Climbing Mt Eisenhower in Winter Conditions

Front to rear – Eisenhower, Franklin, Monroe, Washington, Clay, Jefferson

Most winter hikers in the White Mountains check the weather a few times every day, so they can grab a good weather window to climb the more challenging above-timberline peaks and enjoy the view. With temperatures forecast in the ’30s and a calm wind, I knew this would be a fine day to climb the bald dome of Mt Eisenhower, the 11th highest peak on the 4000 footer list, with an elevation of 4780′.

Crawford Path
Crawford Path

Eisenhower is approximately halfway between Crawford Notch and Mt Washington, on a ridgeline known as the Southern Presidentials. The most direct ascent is to follow the Crawford Path from Crawford Notch for 4.3 miles, followed by a short climb up to the summit, with a total of 3250′ of elevation gain.

I normally hike with other people above timber in winter, but this is a popular route and I knew there would be a lot of kindred spirits on the trail. I ran into a few other hikers I knew and made friends with a bunch more. The Crawford Path is a very popular trail year-round, so I wasn’t too worried about running into trouble and not having help close by.

I got an early start and was on the trail by 8:15 am. The entire trail from Crawford Notch to the Eisenhower summit was broken out, but there is a lot of snow in the trees and on the side trails which aren’t broken out. I climbed the first 3 miles to treeline wearing microspikes, before switching to snowshoes when the snow got soft and unconsolidated.

The ridge from Mt Pierce to Mt Eisenhower
The ridge from Mt Pierce to Mt Eisenhower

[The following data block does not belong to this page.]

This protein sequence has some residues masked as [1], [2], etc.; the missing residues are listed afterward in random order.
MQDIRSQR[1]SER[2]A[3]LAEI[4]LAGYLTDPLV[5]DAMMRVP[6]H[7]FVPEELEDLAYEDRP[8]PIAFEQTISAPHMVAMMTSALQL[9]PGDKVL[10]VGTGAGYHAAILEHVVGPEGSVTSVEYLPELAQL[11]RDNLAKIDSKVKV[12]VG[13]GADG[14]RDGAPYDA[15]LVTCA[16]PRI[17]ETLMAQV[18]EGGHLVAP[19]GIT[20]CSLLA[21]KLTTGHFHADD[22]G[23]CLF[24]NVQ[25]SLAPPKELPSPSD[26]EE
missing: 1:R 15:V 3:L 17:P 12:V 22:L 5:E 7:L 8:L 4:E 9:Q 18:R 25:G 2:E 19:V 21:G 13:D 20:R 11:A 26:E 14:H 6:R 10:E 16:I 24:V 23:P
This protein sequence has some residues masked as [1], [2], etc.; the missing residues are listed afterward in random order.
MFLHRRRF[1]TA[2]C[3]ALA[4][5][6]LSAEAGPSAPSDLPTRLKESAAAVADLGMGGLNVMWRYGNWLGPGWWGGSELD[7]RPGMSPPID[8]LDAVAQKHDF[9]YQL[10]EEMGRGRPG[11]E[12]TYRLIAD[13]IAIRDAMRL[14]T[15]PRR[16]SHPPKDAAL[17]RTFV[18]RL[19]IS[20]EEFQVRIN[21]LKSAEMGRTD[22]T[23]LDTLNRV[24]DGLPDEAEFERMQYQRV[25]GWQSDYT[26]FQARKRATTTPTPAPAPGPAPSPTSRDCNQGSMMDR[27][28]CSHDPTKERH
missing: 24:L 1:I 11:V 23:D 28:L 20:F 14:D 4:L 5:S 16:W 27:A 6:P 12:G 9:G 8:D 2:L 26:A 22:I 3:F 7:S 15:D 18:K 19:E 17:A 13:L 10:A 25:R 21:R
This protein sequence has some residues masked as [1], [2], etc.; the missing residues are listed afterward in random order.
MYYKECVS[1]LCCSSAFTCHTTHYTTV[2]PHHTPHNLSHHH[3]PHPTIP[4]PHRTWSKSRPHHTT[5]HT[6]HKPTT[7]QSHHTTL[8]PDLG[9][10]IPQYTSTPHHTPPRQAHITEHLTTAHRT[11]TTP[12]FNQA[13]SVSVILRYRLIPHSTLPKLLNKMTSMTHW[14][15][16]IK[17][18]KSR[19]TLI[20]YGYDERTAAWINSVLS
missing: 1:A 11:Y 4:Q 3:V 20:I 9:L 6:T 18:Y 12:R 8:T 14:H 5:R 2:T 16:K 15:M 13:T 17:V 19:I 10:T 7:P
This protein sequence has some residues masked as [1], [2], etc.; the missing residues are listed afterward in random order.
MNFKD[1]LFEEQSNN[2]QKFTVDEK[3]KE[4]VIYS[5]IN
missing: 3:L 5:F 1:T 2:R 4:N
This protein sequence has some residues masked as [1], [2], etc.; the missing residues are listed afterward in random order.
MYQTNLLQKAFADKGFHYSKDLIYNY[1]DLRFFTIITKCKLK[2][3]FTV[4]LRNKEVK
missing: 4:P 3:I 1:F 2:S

While climbing up to the Eisenhower cairn is a gas, my favorite part of this hike is the 1.3 ridge walk from the side of Mt Pierce to the Eisenhower summit loop. From this point on, the trail is completely above treeline, as it snakes over a jumbled ridge, covered with intermittent patches of krummholz (dwarf trees). I could have barebooted through the snow here, but I preferred having the flotation of snowshoes and their crampons for crossing the stretches of ice and wind slab I encountered.

Here’s what that same ridgeline looks like in summer (from the opposite end, looking toward Mt Washington):

Southern Presidentials
Southern Presidentials

It’s been a while since I climbed Eisenhower in winter. I think the last time I did it was with my friends Bill and Maria, back in 2015. We hiked out on the Edmands Path on that trip to avoid a storm that was blowing in. That turned out to be a great route. I tried to convince the hikers I met at the summit cairn today to descend that way, but none of them was interested in breaking the trail, which was sure to be full of snow.

Eisenhower Summit Cairn
Eisenhower Summit Cairn

It’s been a couple of weeks since I’ve been up in the Whites and I was a little worried I’d lost my pre-Christmas conditioning. But I did the nine-mile out and back in 5:30, which I consider a decent pace in winter. My back hurts a little from stacking 2 cords of wood the day before yesterday, but I’m not feeling that tired after this hike, which must be a good sign.

Onward and upward.

Here’s a map of my route. This is a georeferenced PDF created using Caltopo. You can navigate with it using an app like Avenza (directions here) or just print it out.

Winter Route to Mt Eisenhower

About the author

Philip Werner has hiked and backpacked over 7500 miles in the United States and the UK and written over 2500 articles as the founder of, noted for its backpacking gear reviews and hiking FAQs. A devotee of New Hampshire and Maine hiking and backpacking, Philip is the 36th person to hike all 650 of the hiking trails in the White Mountain Guide, a distance of approximately 2500 miles, completing a second round in 2021. Philip is the author of Backpacking the White Mountain 4000 Footers, a free online guidebook of the best backpacking trips in the White Mountains in New Hampshire and Maine. He lives in New Hampshire.

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